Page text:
With a party of about twenty, Phillippe entered a small fishing boat, and the wind, at that moment, proving favorable, he soon reached the Admiral's ship, which was then standing out to sea, but while in the act of ascending the vessel's side, a shot struck him in the back, and entering his heart, killed him on the spot,
A short while previous to this circumstance, Mr. Seymour had fallen a victim to a violent fever, and from the commencement of the attack, the cares of the anxious and affectionate daughter had been incessant. Already worn out by fatigue, and overcome by the
contemplation of her lonely situation, this new trial, the death of him, on whom she had built hopes of such unbounded happiness, plunged her into a depth of melancholy, which soon terminated her existence. The estates devolved upon a distant branch of the family, who reared this tablet to her memory, and frequently did the old tenants of her father visit her tomb, and shed the tear sorrowful remembrance over the grave of Ellen Seymour.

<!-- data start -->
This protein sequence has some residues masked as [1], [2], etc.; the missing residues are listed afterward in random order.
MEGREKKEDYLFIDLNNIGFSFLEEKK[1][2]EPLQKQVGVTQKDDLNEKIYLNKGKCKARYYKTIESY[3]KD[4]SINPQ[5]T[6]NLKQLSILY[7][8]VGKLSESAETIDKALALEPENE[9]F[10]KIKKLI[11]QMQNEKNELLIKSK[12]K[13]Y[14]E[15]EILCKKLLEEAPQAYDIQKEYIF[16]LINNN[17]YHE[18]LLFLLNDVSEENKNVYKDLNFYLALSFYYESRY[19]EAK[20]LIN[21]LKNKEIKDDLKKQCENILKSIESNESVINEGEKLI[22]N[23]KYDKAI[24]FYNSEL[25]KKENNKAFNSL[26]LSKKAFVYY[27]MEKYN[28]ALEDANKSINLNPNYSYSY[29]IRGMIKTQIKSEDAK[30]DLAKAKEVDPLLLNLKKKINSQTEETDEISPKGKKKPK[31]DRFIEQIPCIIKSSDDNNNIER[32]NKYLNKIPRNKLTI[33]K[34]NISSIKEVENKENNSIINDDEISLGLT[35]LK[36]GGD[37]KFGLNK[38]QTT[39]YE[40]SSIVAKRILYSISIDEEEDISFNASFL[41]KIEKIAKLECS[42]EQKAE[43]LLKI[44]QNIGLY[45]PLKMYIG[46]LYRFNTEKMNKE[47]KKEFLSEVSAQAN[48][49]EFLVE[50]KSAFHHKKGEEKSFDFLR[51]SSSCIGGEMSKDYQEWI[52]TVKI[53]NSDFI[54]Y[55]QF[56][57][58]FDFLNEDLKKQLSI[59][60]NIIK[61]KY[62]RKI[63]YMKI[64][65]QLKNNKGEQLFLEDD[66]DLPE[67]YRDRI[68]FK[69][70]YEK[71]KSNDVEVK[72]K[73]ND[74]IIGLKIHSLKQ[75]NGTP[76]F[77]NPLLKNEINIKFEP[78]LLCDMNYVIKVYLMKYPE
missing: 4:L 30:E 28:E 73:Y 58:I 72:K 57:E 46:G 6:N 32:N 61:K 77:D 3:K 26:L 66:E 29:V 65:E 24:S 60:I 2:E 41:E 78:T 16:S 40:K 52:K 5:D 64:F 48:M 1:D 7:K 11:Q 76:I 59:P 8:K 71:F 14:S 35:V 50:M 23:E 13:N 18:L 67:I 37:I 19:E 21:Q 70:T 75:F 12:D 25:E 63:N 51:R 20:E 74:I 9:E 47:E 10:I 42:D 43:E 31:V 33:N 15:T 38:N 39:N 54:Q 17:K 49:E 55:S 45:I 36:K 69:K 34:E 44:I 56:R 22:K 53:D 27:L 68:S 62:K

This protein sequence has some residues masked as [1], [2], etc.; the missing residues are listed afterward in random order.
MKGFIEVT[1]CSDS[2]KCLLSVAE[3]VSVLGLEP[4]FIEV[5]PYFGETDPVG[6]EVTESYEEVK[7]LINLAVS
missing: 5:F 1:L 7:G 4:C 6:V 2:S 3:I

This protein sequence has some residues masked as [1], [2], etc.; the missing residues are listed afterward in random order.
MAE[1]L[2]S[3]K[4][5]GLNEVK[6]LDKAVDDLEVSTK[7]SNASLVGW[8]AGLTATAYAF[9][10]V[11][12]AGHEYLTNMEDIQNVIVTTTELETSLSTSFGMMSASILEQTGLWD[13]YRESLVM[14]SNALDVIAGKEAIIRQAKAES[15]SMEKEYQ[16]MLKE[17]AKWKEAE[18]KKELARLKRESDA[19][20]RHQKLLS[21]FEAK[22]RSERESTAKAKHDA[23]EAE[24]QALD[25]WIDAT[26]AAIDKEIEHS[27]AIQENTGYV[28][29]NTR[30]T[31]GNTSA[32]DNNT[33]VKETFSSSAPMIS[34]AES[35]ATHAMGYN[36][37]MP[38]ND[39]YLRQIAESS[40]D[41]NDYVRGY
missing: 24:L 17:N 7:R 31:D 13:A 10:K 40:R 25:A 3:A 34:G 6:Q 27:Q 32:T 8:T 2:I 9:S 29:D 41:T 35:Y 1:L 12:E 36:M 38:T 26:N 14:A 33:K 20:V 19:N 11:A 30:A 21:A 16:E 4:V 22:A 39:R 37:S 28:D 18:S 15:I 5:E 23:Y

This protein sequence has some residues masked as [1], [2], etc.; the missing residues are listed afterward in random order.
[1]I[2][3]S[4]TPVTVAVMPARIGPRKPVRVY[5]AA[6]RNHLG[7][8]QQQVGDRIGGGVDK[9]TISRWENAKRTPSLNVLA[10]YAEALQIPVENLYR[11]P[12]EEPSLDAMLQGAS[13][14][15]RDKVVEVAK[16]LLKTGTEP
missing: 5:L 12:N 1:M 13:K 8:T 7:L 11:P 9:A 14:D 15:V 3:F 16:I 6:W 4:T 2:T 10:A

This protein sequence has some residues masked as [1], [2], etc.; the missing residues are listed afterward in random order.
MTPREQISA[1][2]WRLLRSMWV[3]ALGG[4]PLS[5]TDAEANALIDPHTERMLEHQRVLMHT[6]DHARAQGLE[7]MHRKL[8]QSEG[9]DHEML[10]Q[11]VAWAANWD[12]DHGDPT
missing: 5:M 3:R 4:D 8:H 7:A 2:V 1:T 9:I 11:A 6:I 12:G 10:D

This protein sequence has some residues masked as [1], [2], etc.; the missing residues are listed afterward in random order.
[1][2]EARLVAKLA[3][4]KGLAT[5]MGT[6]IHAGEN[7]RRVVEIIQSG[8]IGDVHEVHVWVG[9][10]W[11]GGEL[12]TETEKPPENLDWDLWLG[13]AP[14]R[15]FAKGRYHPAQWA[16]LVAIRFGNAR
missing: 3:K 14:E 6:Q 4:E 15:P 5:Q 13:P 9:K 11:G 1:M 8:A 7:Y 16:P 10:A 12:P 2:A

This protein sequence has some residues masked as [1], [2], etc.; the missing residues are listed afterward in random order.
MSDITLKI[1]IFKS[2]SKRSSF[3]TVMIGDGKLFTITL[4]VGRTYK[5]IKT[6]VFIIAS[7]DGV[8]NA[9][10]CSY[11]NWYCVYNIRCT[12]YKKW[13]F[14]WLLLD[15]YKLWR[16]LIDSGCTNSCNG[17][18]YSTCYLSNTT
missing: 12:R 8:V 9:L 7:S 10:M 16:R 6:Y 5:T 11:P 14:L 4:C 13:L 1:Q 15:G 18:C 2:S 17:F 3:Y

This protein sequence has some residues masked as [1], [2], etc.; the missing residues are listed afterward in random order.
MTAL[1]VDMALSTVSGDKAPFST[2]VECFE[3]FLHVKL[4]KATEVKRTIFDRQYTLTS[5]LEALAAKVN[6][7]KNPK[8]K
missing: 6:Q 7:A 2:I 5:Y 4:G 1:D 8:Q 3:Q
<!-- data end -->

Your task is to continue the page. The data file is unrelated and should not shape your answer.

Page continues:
A CHAPTER ON GHOSTS.
I believe in Ghosts. Mr. Coleridge may say that he has seen too many to credit their existence;- for all that I believe in Ghosts. No sensible man can do otherwise. Dr. Johnson was convinced that such things are; Sir Walter Scott has no doubt upon the subject; our ancestors were equally well assured of their credibility; and I am of the same opinion. The amiable and talented Shelley owns also that such are his sentiments :
"While yet a boy I sought for Ghosts, and sped